Economic Growth and Fiscal Responsibility
John, along with his House Democratic colleagues from 2008 - 2010, has led an unprecedented effort to prevent a devastating recession from turning into a depression, while restoring the fiscal policies of the 1990s that were responsible for the longest period of post-war economic growth on record.
It is important to note that upon taking office in 2001, President Bush inherited a projected $5.6 trillion surplus over 10 years. ten years later – reckless tax cuts targeted to favored interests funded by debt; two wars funded outside the budget process; a Medicare prescription drug entitlement that left many seniors uncovered; and a distasteful emergency financial rescue package required to prevent the banking system’s total collapse – President Obama entered office facing the worst economic crisis since the Great Depression, a national cumulative debt of $11.5 Trillion and an annual budget deficit of $1.3 trillion.
In that climate, where businesses were no longer spending, states and local communities were unable to maintain budgets and families were strapped as people lost jobs or feared losing them, Congressman Tierney voted in favor of the American Recovery and Reinvestment Act (ARRA) to jumpstart the economy, to create and save 3.5 million jobs and to provide 95% of American workers with a tax cut. Three years later, economists of every stripe are unanimous in their view that the Recovery Act is responsible for the economy’s current expansion and projected growth.
The results of the Recovery Act are already being felt, including an estimated 2.2 to 2.8 million new jobs saved and created. While the economy contracted 6.4% and Americans were facing nearly 800,000 jobs lost each month under President Bush, we have seen a resurgence of economic growth to 5.9% at the end of 2009, followed by 3.2% in the first quarter of 2010. Since January 2010 495,000 manufacturing jobs have been created.
In 2009, Congressman Tierney voted to cut the annual budget deficit by two-thirds within four years. Further, in order to force a serious examination of efforts to eliminate wasteful subsidies and tax loopholes, require tax cuts to be paid for and ensure funding for our important priorities consistently for future generations, Congressman Tierney voted to restore the Statutory Pay-As-You-Go (PAYGO) requirement. PAYGO, which helped turn deficits into surpluses during the Clinton Administration, requires that all new policies reducing revenues or expanding entitlement spending be offset (or "paid for") over five and ten years.
Breaking up the Banks and Protecting Consumers
John Tierney has been an independent leader in the fight to expose the runaway culture of special interest greed and reckless behavior that caused the financial crisis. He has consistently worked to protect consumers and working families by voting to break up too big to fail corporate banks and reining in Wall Street.
When President Bush's Treasury Secretary Henry Paulson sought $700 billion for the original financial industry emergency rescue package, John was a part of the bi-partisan majority that rejected that three page give-away and forced a subsequent bill that held back a significant portion of the rescue funds unless or until absolutely needed and approved by a later Congress, demanded collateral, dividends and interest on the advancements and placed restrictions on executive compensation so long as taxpayer money was used to stop an international financial industry implosion. As a senior Member of the House Oversight Committee, John demanded investigations into the payments made to insurer AIG at the direction of the Federal Reserve and Treasury and the excessive salaries of Wall Street executives whose mismanagement hurt so many hardworking Americans and their families.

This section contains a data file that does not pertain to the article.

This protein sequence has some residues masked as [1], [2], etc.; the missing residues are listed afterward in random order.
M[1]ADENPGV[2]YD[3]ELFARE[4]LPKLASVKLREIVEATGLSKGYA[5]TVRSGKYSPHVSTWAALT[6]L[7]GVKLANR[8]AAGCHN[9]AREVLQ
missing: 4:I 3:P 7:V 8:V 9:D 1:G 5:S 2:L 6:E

As one of only 57 Members who voted against the 1999 repeal of the Glass-Stegall Act, John offered an amendment to the financial regulatory reform bill to safeguard consumers’ hard-earned savings from the reckless Wall Street casino culture by separating consumer banking from speculative commercial trading. John voted for Wall Street reform measures that will protect consumers from the reckless behavior of Wall Street executives.
Additionally, to protect Massachusetts families from the unscrupulous and deceptive practices of those offering complicated financial products, John has been a vocal supporter of reform of the financial industry - and supported the House legislation already passed on this subject, including creating a strong Consumer Financial Protection Agency.
Fighting Predatory Lending in the Credit Card Industry
As the economic crisis has forced many families to rely on credit cards to save their homes and to pay for unforeseen expenses, Congressman Tierney has fought hard to protect consumers against credit card companies’ predatory lending practices. Most notably, Congressman Tierney co-sponsored and fought for the passage of the Credit Cardholders' Bill of Rights (H.R. 627). This landmark legislation, which Congress passed and President Obama signed into law, curbs unfair, deceptive and anti-competitive practices by credit card companies and puts an end to retroactive rate hikes on existing balances, double-cycle billing and other due date gimmicks.
While this legislation takes essential steps to enhance protections for consumers against predatory lending practices, John remains committed to further strengthening usury law. To this end, he has introduced legislation, Restoring America’s Commitment to Consumers Act (H.R. 4300) which would end hidden fees and cap interest rates. Congressman Tierney will continue to work with like-minded colleagues towards improving lending practices for consumers in the future.